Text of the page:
What is it, why is it important

Black Players for Change formed in response to nationwide protests following the 2020 police killing of George Floyd. An independent organization of over 170 Major League Soccer players, coaches and staff, the BPC aims to “close the racial equality gap”. in American society.

On Thursday, MLS announced one of the organization’s biggest wins to date, a $25 million loan from a syndicate of black banks. The historic agreement will help close this racial economic gap in a way never before seen in American professional sports.

The loan was facilitated by the non-profit National Black Bank Foundation (NBFF) in conjunction with Black Players for Change, the Black Bank Fund and Bernice A. King, daughter of King Center CEO Dr. Martin Luther King Jr. and member of the board of directors of the NBBF. King, who was the Golden Spike striker during Atlanta United matcheskicked off the deal in February 2021.

“This transformative partnership between MLS and black banks across the country is proof of what can happen when leaders bravely stand up and decide to be part of equitable change,” Bernice King said. “I brought MLS and NBBF together because I saw an opportunity to create a partnership with the power to transform lives in Black communities and change hearts and minds across our country. a significant moment in the ongoing struggle for civil rights in the United States.

What does the MLS Black Banks loan do?

So what exactly is this loan for? What’s the point of taking out a $25 million loan in a league that requires 10 times the expansion fee? A broad look at the numbers explains why it’s needed and how it will affect black communities.

Why MLS Black Bank Loan is needed

In 2020, the Federal Reserve said the median wealth gap between black and white families was $161,000. This means that the typical white family had $184,000 in wealth while the typical black family had $23,000 in wealth. (Note: When we talk about white families, we are referring to non-Spanish speaking families.)

Additionally, 82% of black families have less wealth than white families. This number is significant because this number was 85% in 1963 at the height of the civil rights movement, meaning little progress has been made in nearly 60 years. Plus, black families are on the verge twice as likely to be denied loans than white families and about half of black families are unbanked or underbanked against 15% for white families. When you add expensive banking alternatives like check cashing services, payday loans, money orders, and prepaid credit cards, it can costs black families over $40,000 over a lifetime.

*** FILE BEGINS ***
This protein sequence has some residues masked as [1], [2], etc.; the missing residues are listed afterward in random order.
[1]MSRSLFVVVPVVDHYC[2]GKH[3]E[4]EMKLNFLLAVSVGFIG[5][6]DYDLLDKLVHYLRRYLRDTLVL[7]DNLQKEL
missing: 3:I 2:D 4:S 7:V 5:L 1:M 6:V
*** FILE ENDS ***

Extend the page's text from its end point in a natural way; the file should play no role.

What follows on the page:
It doesn’t take a math whiz to realize that these numbers shouldn’t be so far apart, and that’s only scratching the surface. Additionally, the racial economic divide has been exacerbated by Covid-19. You would have to be a racist not to be worried about this huge wealth gap.

We don’t have the time or the expertise to go through all the reasons for this. differencebut centuries of racist economic policies (think educational opportunities, redlining, and good old-fashioned racism) have contributed to this significant disparity.

How the MLS Black Bank loan will affect black communities

The racial economic gap makes investing in Black communities all the more important, and this MLS Black Banks loan will do just that.

The loan was extended to seven black banks across the country, including in Atlanta, New York, Birmingham, Alabama, Milwaukee, Durham, North Carolina and Houston. Through fixed fees and interest rates, banks’ capital cushion will increase, allowing banks to provide more credit for home or business loans in Black communities. Essentially, for every dollar that these banks make from this deal, they can reinvest $10 in black businesses and families.

This means Major League Soccer’s $25 million loan could have an economic impact of $250 million.

“By reaching agreements like the one we are celebrating here today, we are directly addressing and establishing a platform to overcome the undervaluation of black participation in the economic ecosystem,” said Quincy Amarikwa, BPC founder and 11-year MLS veteran. “Creating opportunities like this demonstrates that we are headed in the right direction. We welcome the opportunity to build on this positive momentum in partnership with MLS and others.”

While some prematurely declared racism in America in the wake of the 1960s civil rights movement and others said it ended when Barack Obama was elected president in 2008, a real look at the country shows the opposite. The racial economic gap is just one of the many ways racism continues to impact people of color, especially in black communities.

While this deal won’t erase racism and its myriad issues, it is a historic investment in black communities unparalleled in sports (the Atlanta Hawks have a similar deal through the NBBF, but it’s is the first league-wide agreement).

Since 2020, Major League Soccer has been committed to fighting racism and championing social justice. By bringing Black Players for Change to the table, the league was able to effect positive change both on and off the pitch.

About Alma Ackerman

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